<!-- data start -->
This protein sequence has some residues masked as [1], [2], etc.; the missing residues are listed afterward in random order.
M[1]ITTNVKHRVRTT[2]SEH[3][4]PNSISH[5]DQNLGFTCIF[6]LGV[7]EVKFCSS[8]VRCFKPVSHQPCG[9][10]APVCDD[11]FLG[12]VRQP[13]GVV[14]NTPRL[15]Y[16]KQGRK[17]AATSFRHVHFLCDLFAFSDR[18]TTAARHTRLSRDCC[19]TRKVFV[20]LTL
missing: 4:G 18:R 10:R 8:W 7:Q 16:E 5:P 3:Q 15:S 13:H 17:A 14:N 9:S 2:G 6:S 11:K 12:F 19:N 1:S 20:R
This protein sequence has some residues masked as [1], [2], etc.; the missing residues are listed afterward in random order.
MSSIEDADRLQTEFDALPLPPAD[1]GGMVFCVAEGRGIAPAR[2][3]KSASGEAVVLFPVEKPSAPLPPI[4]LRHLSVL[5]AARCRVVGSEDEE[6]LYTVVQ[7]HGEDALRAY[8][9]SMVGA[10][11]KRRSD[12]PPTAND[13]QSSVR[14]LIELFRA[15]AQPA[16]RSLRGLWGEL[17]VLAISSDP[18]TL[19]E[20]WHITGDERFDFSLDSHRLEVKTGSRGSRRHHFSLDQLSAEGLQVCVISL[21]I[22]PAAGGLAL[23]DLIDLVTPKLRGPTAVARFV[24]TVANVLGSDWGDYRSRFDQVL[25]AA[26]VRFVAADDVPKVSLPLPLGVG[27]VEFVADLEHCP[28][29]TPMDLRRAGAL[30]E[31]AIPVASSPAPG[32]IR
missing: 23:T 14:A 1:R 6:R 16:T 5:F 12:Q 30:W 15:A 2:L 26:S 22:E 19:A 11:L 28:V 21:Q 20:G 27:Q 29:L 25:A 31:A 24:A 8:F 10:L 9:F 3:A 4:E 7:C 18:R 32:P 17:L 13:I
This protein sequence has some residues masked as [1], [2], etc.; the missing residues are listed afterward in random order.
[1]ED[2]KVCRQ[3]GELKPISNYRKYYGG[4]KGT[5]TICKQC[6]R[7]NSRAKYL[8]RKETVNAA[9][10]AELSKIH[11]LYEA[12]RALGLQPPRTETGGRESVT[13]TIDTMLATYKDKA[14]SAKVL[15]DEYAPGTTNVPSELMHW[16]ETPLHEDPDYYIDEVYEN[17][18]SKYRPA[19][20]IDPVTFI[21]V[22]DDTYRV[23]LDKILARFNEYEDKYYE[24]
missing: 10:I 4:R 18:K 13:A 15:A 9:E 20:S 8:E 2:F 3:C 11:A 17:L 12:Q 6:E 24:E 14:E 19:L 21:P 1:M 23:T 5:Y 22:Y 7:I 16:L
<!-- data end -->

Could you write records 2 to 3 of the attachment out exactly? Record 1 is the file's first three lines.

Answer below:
This protein sequence has some residues masked as [1], [2], etc.; the missing residues are listed afterward in random order.
MSSIEDADRLQTEFDALPLPPAD[1]GGMVFCVAEGRGIAPAR[2][3]KSASGEAVVLFPVEKPSAPLPPI[4]LRHLSVL[5]AARCRVVGSEDEE[6]LYTVVQ[7]HGEDALRAY[8][9]SMVGA[10][11]KRRSD[12]PPTAND[13]QSSVR[14]LIELFRA[15]AQPA[16]RSLRGLWGEL[17]VLAISSDP[18]TL[19]E[20]WHITGDERFDFSLDSHRLEVKTGSRGSRRHHFSLDQLSAEGLQVCVISL[21]I[22]PAAGGLAL[23]DLIDLVTPKLRGPTAVARFV[24]TVANVLGSDWGDYRSRFDQVL[25]AA[26]VRFVAADDVPKVSLPLPLGVG[27]VEFVADLEHCP[28][29]TPMDLRRAGAL[30]E[31]AIPVASSPAPG[32]IR
missing: 23:T 14:A 1:R 6:R 16:T 5:F 12:Q 30:W 15:A 2:L 26:S 22:E 19:A 11:L 28:V 21:Q 20:G 27:Q 29:L 25:A 31:A 24:A 8:F 10:L 9:F 3:A 4:E 7:C 18:R 32:P 17:L 13:I
This protein sequence has some residues masked as [1], [2], etc.; the missing residues are listed afterward in random order.
[1]ED[2]KVCRQ[3]GELKPISNYRKYYGG[4]KGT[5]TICKQC[6]R[7]NSRAKYL[8]RKETVNAA[9][10]AELSKIH[11]LYEA[12]RALGLQPPRTETGGRESVT[13]TIDTMLATYKDKA[14]SAKVL[15]DEYAPGTTNVPSELMHW[16]ETPLHEDPDYYIDEVYEN[17][18]SKYRPA[19][20]IDPVTFI[21]V[22]DDTYRV[23]LDKILARFNEYEDKYYE[24]
missing: 10:I 4:R 18:K 13:A 15:A 9:E 20:S 8:E 2:F 3:C 11:A 17:L 12:Q 6:E 24:E 14:E 19:L 21:P 1:M 23:T 5:Y 22:Y 7:I 16:L